2015 was my first full season training for triathlon. In 2014 I did an Olympic distance event and was hooked. For 2015 I decided to go for it all and signed up for Ironman Wisconsin.
This past season has been quite the learning experience as my first season in the sport. I struggled to learn how to swim. For anyone familiar with swimming, they will know it is all about technique, technique, and more technique. Running and biking are lots of raw fitness and power, but swimming must be built from technique before fitness can truly develop. Finally after many months of practice in the pool, things clicked and I progressively became a more efficient and therefore faster swimmer.
I ramped up my hill and speed run training too quickly and fought insertional Achilles tendonitis most of the season. I had to take over a month off running on land and supplement with pool running. I then eased back into running and my longest run of the entire season before Ironman was a 13.1 mile run as part of Steelhead Half Ironman in August. Typically in Ironman training, an athlete would do a few long runs of 16+ miles.
Cycling is my strength and I was able to get in multiple rides of 90+ miles throughout the summer. Nick suggested I go with the Cannondale Slice with Ultegra Di2 as my ride. I paired it with a Stages power meter and an ENVE 6.7 wheelset. Nick dialed in the Retul fit and was able to get me into an extremely aerodynamic position. I learned how to use the power meter data to structure and analyze my workouts. The Stages power meter is a great value as it can be moved to different bikes, is very consistent, and doesn’t break the bank.
My season came together nicely through August and into my September taper for Ironman. I was peaking at the right time. Leading up to the race on September 13, I was getting the irritable feeling that comes with tapering. My body was ready and wanted to race!
On race day I woke up at 3:30 AM, ate breakfast and got ready. I got body marked and into transition at 5:00 and put my bottles on my bike, checked my tires, and loaded my Garmin Edge 510. I double checked my transition bags and then found a place to chill before the start.
At 6:20 the wetsuit went on and down the parking structure helix we went to enter the water. There were about 3000 other athletes also attempting to get in the water and I made it in about 5 minutes before 7:00.
At 7:00 the cannon went off and the washing machine started. Although I was a much better swimmer than a year ago, I knew I was going to be in the middle of the pack. Other athletes are swimming up your legs and bumping into your shoulders. A couple of times I used some martial arts moves to create space. After the first turn, I finally got into a rhythm and started lengthening my stroke. The backstretch was free of much congestion and I cruised into T1 with the clock reading 1:16:04. My goal was to swim around 1:15. Considering the congestion and not finding good feet to draft on, I was satisfied with my time.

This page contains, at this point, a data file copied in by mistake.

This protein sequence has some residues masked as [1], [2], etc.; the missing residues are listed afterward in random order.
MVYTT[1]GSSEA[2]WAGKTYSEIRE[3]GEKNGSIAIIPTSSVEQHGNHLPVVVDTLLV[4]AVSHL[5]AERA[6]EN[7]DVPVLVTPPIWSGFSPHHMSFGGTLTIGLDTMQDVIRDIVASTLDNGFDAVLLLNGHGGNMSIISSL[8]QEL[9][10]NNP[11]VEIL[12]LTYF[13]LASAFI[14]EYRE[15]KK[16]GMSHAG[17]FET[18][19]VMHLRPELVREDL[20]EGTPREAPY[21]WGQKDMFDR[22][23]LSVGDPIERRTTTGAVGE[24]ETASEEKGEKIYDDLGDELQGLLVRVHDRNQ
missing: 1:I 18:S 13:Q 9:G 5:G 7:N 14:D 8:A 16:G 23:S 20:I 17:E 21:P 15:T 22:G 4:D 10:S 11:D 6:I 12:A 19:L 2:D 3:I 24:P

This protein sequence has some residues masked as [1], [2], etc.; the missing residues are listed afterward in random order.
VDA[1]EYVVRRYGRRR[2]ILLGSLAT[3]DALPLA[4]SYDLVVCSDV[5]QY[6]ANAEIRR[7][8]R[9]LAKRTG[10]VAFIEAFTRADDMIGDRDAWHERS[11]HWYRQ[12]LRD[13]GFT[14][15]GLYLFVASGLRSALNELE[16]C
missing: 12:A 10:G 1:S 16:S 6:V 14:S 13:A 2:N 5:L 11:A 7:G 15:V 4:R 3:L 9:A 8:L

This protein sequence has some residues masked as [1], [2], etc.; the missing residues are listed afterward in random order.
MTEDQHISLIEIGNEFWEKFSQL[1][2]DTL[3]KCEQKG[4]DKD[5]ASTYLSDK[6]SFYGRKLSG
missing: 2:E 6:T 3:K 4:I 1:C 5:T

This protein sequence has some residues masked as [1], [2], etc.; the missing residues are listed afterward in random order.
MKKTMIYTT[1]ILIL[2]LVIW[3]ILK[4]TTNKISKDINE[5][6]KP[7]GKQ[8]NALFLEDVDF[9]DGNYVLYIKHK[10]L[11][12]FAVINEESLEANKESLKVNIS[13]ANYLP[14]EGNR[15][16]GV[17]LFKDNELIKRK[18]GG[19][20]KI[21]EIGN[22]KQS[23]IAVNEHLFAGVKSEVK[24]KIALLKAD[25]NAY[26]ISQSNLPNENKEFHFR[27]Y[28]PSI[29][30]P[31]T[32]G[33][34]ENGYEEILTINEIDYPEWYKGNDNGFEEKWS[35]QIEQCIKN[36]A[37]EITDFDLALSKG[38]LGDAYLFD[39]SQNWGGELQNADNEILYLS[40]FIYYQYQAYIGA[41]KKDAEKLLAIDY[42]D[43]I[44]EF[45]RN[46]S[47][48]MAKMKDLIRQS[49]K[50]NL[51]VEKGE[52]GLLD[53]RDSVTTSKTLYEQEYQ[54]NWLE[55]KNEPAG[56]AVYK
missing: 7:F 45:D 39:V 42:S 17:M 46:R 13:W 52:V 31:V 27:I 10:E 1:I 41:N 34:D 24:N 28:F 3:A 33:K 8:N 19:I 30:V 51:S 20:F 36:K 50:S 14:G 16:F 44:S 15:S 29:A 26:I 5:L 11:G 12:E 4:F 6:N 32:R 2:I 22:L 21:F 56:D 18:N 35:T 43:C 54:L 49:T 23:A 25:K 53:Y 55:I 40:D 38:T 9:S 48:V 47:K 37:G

In T1 you get your wetsuit stripped off by volunteers, run up the helix, get your biking gear, and head out to your bike. I climbed on my bike with a time of 08:16 in transition. It was a little slower than I would have liked, but I also had to put on socks and pack up my own swim gear (no volunteer help).
Once on the bike, it is about 15 miles out to the loop. The loop consists of 42 miles of hills, hills, and more hills. The elevation gain for the course is about 5300 ft over 112 miles. I came out of the water in 914 place and quickly moved through the field with ease. I settled into my power goals and pushed the pace. All I had on my Garmin screen was cadence, heart rate, 3 sec avg power and 30 sec avg power. I also used 5 mile lap splits and recorded avg and normalized power (NP) to monitor my pace. I didn’t care about how fast I was going, just that I was maintaining my power. I knew that if I rode a NP of around 200 watts I would finish the bike sub 5:30. I spun up the hills best I could at a high cadence, but often was pushing 400+ watts as the hills are short and steep. The crowds were great and the course had a Tour de France feel on a few of the famous hills. I took in about 1600 calories on the bike, with 1500 being liquid. The less food you have to put in your stomach, the better off you will be. I cruised back to Madison with a tailwind and continued to pass a few more athletes. My NP for the ride was 204 watts and I moved up from 914 to 134 place. My goal was sub 5:30 and I road 5:24:44 or 20.69 mph.
In T2 I shed my bike gear, grabbed my bib, nutrition belt, hat, and running shoes. I was out on the run course with a time in T2 of 02:54.
Onto the run, only 26.2 miles to go! The course is two loops with lots of crowd support. I settled into a nice pace for the first half and kept drinking. I went through a few dark places at mile 5 and mile 18 til the end, but managed to keep running. My pace fell off a bit the last 8 miles. I took in the crowd support and headed for the home stretch. Much of an Ironman marathon is mental and I had to tell my mind to shut up and keep the legs going. I found a bounce in my step for the last quarter mile and headed for the finishing chute. I crossed the line running a 3:49:36 marathon (08:45/mi pace) with a finishing time of 10:41:34. Mike Reilly shouts the famous words “YOU ARE AN IRONMAN.” My goal was to run a sub 4 hour marathon and to finish sub 11 hours and I more than exceeded that. I finished in 111 place out of around 3000 participants and 24 in my division.
I had a great first Ironman experience and it left me wanting more. I have plans to sign up for Ironman Wisconsin in 2017 and go for a Kona qualifying slot. I will have to trim off at least 40-50 minutes and even that might leave me on the outside looking in. I know I can swim 1:05, bike 5:10-5:15, and run 3:30 if I train hard and stay healthy. For now I’m going to enjoy Fall and rest up!